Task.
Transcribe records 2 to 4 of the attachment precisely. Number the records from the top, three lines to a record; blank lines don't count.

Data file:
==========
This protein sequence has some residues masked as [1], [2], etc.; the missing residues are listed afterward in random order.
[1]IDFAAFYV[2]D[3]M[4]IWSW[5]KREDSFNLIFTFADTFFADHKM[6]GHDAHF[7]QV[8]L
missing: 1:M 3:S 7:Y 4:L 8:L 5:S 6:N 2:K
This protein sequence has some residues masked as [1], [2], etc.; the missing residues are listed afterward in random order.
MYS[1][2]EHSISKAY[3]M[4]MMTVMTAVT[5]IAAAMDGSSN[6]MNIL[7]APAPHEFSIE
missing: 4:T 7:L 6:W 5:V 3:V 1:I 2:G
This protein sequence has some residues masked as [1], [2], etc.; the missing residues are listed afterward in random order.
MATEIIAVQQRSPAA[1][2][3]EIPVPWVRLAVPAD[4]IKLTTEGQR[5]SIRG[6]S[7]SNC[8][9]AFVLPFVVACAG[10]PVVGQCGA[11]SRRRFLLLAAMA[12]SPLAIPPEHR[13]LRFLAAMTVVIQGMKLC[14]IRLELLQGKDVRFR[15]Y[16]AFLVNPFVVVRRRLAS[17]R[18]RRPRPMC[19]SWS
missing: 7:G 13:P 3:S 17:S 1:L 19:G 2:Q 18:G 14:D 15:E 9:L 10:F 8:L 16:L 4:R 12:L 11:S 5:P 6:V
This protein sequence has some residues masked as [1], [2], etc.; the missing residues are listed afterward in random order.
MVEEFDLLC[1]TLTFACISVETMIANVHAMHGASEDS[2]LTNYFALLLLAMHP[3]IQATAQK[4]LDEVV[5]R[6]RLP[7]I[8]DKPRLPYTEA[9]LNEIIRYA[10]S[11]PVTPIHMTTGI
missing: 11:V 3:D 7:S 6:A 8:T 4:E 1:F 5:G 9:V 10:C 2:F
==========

This protein sequence has some residues masked as [1], [2], etc.; the missing residues are listed afterward in random order.
MYS[1][2]EHSISKAY[3]M[4]MMTVMTAVT[5]IAAAMDGSSN[6]MNIL[7]APAPHEFSIE
missing: 4:T 7:L 6:W 5:V 3:V 1:I 2:G
This protein sequence has some residues masked as [1], [2], etc.; the missing residues are listed afterward in random order.
MATEIIAVQQRSPAA[1][2][3]EIPVPWVRLAVPAD[4]IKLTTEGQR[5]SIRG[6]S[7]SNC[8][9]AFVLPFVVACAG[10]PVVGQCGA[11]SRRRFLLLAAMA[12]SPLAIPPEHR[13]LRFLAAMTVVIQGMKLC[14]IRLELLQGKDVRFR[15]Y[16]AFLVNPFVVVRRRLAS[17]R[18]RRPRPMC[19]SWS
missing: 7:G 13:P 3:S 17:S 1:L 19:G 2:Q 18:G 14:D 15:E 9:L 10:F 8:L 16:L 4:R 12:L 11:S 5:P 6:V
This protein sequence has some residues masked as [1], [2], etc.; the missing residues are listed afterward in random order.
MVEEFDLLC[1]TLTFACISVETMIANVHAMHGASEDS[2]LTNYFALLLLAMHP[3]IQATAQK[4]LDEVV[5]R[6]RLP[7]I[8]DKPRLPYTEA[9]LNEIIRYA[10]S[11]PVTPIHMTTGI
missing: 11:V 3:D 7:S 6:A 8:T 4:E 1:F 5:G 9:V 10:C 2:F